How do incarcerated young people experience the ultimate exclusion from society? Drawing on ethnographic fieldwork in the juvenile prison system, Danish sociologist Tea Torbenfeldt Bengtsson and graphic artist Sara Busch tell a fictional story about life behind bars.
Released on October 1st, this is the inaugural issue of the relaunch of the Berkeley Journal of Sociology.
On November 13, 2013, a public housing apartment complex on Detroit’s East Side was raided by 150 officers from the Detroit Police Department and several other state and federal agencies. A resident tells his side of the story.
As an anthropologist, my research lies at the intersection of gentrification, displacement, evictions and resistance to these processes in New York City and San Francisco. As I carry out my ethnographic fieldwork I feel myself drawn to poetry as a different way of documenting and engaging in what I am observing and experiencing. In particular […]
Around the world, students, teachers, parents and employees have been protesting against the increasing commercialization and privatization of public education.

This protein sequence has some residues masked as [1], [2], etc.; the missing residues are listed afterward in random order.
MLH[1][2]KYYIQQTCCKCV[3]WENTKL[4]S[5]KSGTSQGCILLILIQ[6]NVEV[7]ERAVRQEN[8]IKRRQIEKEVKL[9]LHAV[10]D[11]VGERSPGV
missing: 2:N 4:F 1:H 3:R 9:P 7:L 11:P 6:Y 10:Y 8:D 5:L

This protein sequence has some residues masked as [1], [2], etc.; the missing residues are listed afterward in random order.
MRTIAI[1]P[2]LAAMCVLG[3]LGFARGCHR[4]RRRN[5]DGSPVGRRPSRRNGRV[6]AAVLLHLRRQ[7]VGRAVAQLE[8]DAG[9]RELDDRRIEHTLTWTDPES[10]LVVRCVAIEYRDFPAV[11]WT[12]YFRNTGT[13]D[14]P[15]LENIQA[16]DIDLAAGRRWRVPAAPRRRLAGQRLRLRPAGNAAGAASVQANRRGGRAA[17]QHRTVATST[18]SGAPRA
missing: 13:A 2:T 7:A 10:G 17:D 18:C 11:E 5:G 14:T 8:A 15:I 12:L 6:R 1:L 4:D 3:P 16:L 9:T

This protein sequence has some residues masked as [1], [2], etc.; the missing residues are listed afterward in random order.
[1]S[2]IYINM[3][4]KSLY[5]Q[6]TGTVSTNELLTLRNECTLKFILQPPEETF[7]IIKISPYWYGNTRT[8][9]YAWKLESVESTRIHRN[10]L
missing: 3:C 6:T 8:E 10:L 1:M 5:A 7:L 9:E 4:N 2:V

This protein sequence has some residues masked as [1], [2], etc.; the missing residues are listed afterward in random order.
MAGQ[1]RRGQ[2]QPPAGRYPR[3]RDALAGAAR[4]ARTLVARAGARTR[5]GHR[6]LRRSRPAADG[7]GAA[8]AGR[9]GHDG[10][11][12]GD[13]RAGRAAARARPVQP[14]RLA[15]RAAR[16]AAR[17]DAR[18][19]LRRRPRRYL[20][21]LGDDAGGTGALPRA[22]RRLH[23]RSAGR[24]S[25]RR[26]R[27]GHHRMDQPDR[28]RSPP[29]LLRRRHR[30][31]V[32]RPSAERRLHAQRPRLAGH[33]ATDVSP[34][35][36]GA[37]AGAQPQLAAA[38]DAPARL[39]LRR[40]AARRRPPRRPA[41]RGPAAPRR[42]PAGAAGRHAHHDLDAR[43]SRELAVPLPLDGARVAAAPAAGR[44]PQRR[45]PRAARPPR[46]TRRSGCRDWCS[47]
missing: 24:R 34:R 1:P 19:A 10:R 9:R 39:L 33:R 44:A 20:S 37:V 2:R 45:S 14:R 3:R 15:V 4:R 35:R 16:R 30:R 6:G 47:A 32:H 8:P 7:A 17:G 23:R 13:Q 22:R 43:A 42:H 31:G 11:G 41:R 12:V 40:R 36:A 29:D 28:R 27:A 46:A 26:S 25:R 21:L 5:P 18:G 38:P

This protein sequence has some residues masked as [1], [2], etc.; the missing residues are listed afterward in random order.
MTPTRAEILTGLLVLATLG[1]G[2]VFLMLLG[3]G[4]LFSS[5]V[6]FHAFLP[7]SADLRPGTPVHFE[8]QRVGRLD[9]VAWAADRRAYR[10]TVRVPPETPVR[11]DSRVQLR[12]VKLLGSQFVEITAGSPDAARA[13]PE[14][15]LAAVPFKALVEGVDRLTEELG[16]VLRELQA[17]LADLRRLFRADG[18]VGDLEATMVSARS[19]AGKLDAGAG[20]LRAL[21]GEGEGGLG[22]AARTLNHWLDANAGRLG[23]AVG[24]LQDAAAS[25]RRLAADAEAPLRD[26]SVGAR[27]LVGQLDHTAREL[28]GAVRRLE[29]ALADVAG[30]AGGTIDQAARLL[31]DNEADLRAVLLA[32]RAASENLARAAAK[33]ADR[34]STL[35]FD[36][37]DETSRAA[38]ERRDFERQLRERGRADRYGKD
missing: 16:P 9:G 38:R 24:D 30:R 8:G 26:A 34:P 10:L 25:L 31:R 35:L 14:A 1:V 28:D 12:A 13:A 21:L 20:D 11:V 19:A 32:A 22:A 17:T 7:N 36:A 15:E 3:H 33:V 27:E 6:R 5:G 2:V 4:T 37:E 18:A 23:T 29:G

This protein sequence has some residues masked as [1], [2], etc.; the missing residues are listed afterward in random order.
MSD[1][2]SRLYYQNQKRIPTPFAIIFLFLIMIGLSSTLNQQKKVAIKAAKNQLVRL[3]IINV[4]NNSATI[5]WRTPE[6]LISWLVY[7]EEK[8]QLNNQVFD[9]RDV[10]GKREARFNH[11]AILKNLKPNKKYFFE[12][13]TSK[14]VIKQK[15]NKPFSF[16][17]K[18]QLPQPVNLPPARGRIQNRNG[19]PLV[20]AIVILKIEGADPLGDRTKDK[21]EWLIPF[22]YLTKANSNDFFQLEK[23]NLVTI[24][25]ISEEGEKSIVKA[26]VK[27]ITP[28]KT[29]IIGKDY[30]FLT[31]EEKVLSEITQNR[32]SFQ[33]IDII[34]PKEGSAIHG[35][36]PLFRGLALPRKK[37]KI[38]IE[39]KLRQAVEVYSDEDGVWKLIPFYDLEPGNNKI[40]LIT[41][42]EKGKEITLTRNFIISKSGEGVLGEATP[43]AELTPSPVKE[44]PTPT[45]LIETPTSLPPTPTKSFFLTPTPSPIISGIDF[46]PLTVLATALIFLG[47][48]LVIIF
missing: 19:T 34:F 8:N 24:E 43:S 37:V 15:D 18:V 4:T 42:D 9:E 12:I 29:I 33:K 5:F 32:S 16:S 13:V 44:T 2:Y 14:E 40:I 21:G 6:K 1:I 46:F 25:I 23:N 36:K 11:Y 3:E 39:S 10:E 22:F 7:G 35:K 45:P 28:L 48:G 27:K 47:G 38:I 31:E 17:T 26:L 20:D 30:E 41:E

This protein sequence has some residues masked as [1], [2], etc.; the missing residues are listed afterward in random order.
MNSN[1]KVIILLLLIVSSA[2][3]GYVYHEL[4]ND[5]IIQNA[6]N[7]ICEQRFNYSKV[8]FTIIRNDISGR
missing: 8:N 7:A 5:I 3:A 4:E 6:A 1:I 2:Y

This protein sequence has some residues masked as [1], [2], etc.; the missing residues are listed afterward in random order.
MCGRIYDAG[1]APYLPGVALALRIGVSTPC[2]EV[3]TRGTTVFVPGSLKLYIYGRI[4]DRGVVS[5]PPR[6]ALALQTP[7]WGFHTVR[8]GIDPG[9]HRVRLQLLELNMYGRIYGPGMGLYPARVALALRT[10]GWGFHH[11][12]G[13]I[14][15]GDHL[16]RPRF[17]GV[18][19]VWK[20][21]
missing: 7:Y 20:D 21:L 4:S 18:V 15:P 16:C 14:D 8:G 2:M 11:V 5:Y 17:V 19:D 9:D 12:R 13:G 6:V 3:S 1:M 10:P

Radical social movement unionism among UC academic workers represented by the UAW provides a model for connecting labor struggles with the fight to defend public goods.
Over the past academic year, students, faculty, staff, and communities have organized against efforts by the CUNY administration and the US military to increasingly privatize and militarize the university.
Students from universities across Ukraine played an essential role in generating the critical mass in what became the (Euro)Maidan protests, the most massive mobilization in the history of independent Ukraine.
In 2011, the biggest student mobilization in recent Chilean history began to pick up steam. Camila Vallejo and Noam Titelman were among the movement’s most visible participants. They reflect on strategies, tactics, organizing structures, and lessons learned from years of education activism.
A simple tax audit leads to a thorny bureaucratic question: What does it mean to be an artist?
The recent global wave of revolt has reinvigorated a crucial (and longstanding) question on the Left: what kind of a politics is to be pursued, here and now, if we are to build a more democratic and egalitarian society?
Occupy Wall Street participant Jonathan Smucker takes a critical look at the movement’s “prefigurative politics” through the theoretical lenses of Gramsci and Habermas.
When revolutionaries do not produce ideology, demands, and leaders, does this mean that the revolt will have no ideology, demands, and leaders? Cihan Tuğal discusses the limits and traps of Egypt’s “leaderless revolution” in light of the nation’s current military rule.